Wednesday, June 09, 2010

1a 2ae q35 a1: Whether pain is a passion of the soul? Yes.

Dolor, secundum quod est in appetitu sensitivo, propriissime dicitur passio animae, quia omnis motus appetitus sensitivi dicitur passio, ut supra dictum est, et praecipue illi qui in defectum sonant.

Pain, according as it is in the sensitive appetite, is most properly called a passion of the soul, because every movement of the sensitive appetite is called a passion, as stated above (q22, a1,a3), and especially those which tend to some defect.

Dolor dicitur esse corporis, quia causa doloris est in corpore: puta cum patimur aliquod nocivum corpori. Sed motus doloris semper est in anima, nam "corpus non potest dolere nisi dolente anima", ut Augustinus dicit.

We speak of pain as of the body, because the cause of pain is in the body: as when we suffer something hurtful to the body. But the movement of pain is always in the soul; since "the body cannot feel pain unless the soul feel it," as Augustine says (Super Psalm 87:4).

Sicut ad delectationem duo requiruntur (scilicet coniunctio boni, et perceptio huiusmodi coniunctionis), ita etiam ad dolorem duo requiruntur: scilicet coniunctio alicuius mali (quod ea ratione est malum, quia privat aliquod bonum), et perceptio huiusmodi coniunctionis.

Just as two things are requisite for pleasure (namely, conjunction with good and perception of this conjunction), so also two things are requisite for pain: namely, conjunction with some evil (which is evil by the formal aspect that it deprives one of some good), and perception of this conjunction.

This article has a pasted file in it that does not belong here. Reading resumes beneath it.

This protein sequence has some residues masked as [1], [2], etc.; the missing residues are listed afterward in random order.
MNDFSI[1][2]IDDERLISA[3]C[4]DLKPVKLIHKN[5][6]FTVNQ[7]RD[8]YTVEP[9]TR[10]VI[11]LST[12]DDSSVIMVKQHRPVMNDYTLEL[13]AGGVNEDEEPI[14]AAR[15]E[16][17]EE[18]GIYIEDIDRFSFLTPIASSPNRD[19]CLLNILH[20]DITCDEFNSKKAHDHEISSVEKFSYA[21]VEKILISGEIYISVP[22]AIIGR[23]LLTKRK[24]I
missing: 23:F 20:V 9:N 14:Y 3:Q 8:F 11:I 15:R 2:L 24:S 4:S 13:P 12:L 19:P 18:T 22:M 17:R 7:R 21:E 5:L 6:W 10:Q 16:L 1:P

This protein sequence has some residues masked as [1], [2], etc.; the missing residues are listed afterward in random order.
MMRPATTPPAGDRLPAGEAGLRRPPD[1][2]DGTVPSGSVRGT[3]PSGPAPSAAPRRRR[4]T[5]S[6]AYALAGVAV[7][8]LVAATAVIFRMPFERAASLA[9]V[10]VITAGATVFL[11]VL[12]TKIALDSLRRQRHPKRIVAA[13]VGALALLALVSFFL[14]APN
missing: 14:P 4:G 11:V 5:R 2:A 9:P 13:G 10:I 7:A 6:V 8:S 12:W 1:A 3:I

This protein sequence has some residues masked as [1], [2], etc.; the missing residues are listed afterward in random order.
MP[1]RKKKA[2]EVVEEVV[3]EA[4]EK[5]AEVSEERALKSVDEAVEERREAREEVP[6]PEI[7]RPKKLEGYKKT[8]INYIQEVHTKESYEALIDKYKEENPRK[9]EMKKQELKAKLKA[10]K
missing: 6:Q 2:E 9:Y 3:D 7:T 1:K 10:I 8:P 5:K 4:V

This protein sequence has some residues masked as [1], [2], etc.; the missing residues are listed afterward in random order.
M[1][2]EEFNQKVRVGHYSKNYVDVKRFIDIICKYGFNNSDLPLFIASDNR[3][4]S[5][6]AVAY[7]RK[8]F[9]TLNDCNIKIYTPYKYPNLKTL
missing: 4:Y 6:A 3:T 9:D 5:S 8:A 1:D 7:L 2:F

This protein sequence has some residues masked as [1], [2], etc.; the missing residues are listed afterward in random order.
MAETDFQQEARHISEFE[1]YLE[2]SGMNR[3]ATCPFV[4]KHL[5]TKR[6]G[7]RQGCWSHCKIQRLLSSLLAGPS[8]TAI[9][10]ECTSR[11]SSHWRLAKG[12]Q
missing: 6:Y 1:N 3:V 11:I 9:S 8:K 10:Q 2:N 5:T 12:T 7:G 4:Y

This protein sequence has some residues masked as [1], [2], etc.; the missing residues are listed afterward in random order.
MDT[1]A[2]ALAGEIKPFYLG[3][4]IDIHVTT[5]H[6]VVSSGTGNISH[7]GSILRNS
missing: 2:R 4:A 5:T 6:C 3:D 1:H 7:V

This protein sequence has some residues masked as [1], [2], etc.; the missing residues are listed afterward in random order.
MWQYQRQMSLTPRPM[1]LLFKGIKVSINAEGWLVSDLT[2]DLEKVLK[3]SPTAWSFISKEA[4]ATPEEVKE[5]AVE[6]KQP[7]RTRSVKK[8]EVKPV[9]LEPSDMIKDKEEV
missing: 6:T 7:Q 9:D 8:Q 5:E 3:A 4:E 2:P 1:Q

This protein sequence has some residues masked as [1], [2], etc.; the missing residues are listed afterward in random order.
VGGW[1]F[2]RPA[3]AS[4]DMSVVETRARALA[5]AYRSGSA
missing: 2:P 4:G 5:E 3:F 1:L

Quidquid autem coniungitur, si non habeat, respectu eius cui coniungitur, rationem boni vel mali, non potest causare delectationem vel dolorem. Ex quo patet quod aliquid sub ratione boni vel mali, est obiectum delectationis et doloris. Bonum autem et malum, inquantum huiusmodi, sunt obiecta appetitus. Unde patet quod delectatio et dolor ad appetitum pertinent.

Now whatever is conjoined, if it have not the formal aspect of good or evil in regard to the being to which it is conjoined, cannot cause pleasure or pain. Whence it is evident that something under the formal aspect of good or evil is the object of the pleasure or pain. But good and evil, as such, are objects of the appetite. Consequently it is clear that pleasure and pain belong to the appetite.

Augustinus, XIV de Civ. Dei, ponit dolorem inter passiones animae, inducens illud Virgilii, "hinc metuunt, cupiunt, gaudentque dolentque".

Augustine (De Civ. Dei xiv, 8) reckons pain among the passions of the soul, quoting Virgil: "hence wild desires and grovelling fears/And human laughter, human tears" (Aeneid, vi, 733) [Translation: Conington.]